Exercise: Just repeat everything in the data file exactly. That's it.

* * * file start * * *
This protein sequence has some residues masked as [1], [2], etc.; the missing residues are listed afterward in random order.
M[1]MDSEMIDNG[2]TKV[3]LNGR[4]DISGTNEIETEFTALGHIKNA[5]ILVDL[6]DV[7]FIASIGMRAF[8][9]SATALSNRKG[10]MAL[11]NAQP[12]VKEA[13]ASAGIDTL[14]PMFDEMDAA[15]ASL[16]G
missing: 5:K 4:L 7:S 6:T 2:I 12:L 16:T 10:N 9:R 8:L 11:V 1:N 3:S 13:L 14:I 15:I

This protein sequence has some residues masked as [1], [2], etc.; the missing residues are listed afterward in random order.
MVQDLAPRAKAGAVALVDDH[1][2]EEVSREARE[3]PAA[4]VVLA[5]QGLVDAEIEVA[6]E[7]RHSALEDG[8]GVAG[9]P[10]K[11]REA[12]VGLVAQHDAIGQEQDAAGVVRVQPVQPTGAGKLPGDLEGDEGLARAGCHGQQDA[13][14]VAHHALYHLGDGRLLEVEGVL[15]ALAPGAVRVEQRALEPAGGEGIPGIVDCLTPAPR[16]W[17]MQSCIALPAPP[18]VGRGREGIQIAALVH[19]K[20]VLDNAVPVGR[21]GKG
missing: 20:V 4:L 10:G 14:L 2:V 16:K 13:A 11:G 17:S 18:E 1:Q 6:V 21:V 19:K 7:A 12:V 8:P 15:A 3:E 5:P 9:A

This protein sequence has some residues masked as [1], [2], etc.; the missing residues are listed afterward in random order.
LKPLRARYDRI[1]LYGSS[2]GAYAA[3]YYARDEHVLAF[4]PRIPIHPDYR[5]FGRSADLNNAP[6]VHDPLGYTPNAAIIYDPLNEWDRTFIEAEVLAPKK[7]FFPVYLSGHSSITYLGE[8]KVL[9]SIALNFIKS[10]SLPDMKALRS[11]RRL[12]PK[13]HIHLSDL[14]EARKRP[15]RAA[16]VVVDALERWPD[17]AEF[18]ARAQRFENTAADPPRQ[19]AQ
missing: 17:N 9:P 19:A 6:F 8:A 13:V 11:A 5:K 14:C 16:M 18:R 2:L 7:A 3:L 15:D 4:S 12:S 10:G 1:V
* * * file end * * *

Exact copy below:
This protein sequence has some residues masked as [1], [2], etc.; the missing residues are listed afterward in random order.
M[1]MDSEMIDNG[2]TKV[3]LNGR[4]DISGTNEIETEFTALGHIKNA[5]ILVDL[6]DV[7]FIASIGMRAF[8][9]SATALSNRKG[10]MAL[11]NAQP[12]VKEA[13]ASAGIDTL[14]PMFDEMDAA[15]ASL[16]G
missing: 5:K 4:L 7:S 6:T 2:I 12:L 16:T 10:N 9:R 8:L 11:V 1:N 3:S 13:L 14:I 15:I

This protein sequence has some residues masked as [1], [2], etc.; the missing residues are listed afterward in random order.
MVQDLAPRAKAGAVALVDDH[1][2]EEVSREARE[3]PAA[4]VVLA[5]QGLVDAEIEVA[6]E[7]RHSALEDG[8]GVAG[9]P[10]K[11]REA[12]VGLVAQHDAIGQEQDAAGVVRVQPVQPTGAGKLPGDLEGDEGLARAGCHGQQDA[13][14]VAHHALYHLGDGRLLEVEGVL[15]ALAPGAVRVEQRALEPAGGEGIPGIVDCLTPAPR[16]W[17]MQSCIALPAPP[18]VGRGREGIQIAALVH[19]K[20]VLDNAVPVGR[21]GKG
missing: 20:V 4:L 10:G 14:L 2:V 16:K 13:A 11:G 17:S 18:E 1:Q 6:V 21:V 19:K 7:A 12:V 8:P 15:A 3:E 5:P 9:A

This protein sequence has some residues masked as [1], [2], etc.; the missing residues are listed afterward in random order.
LKPLRARYDRI[1]LYGSS[2]GAYAA[3]YYARDEHVLAF[4]PRIPIHPDYR[5]FGRSADLNNAP[6]VHDPLGYTPNAAIIYDPLNEWDRTFIEAEVLAPKK[7]FFPVYLSGHSSITYLGE[8]KVL[9]SIALNFIKS[10]SLPDMKALRS[11]RRL[12]PK[13]HIHLSDL[14]EARKRP[15]RAA[16]VVVDALERWPD[17]AEF[18]ARAQRFENTAADPPRQ[19]AQ
missing: 17:N 9:P 19:A 6:F 8:A 13:V 11:A 5:K 14:C 16:M 18:R 2:L 7:A 3:L 15:D 4:S 12:S 10:G 1:V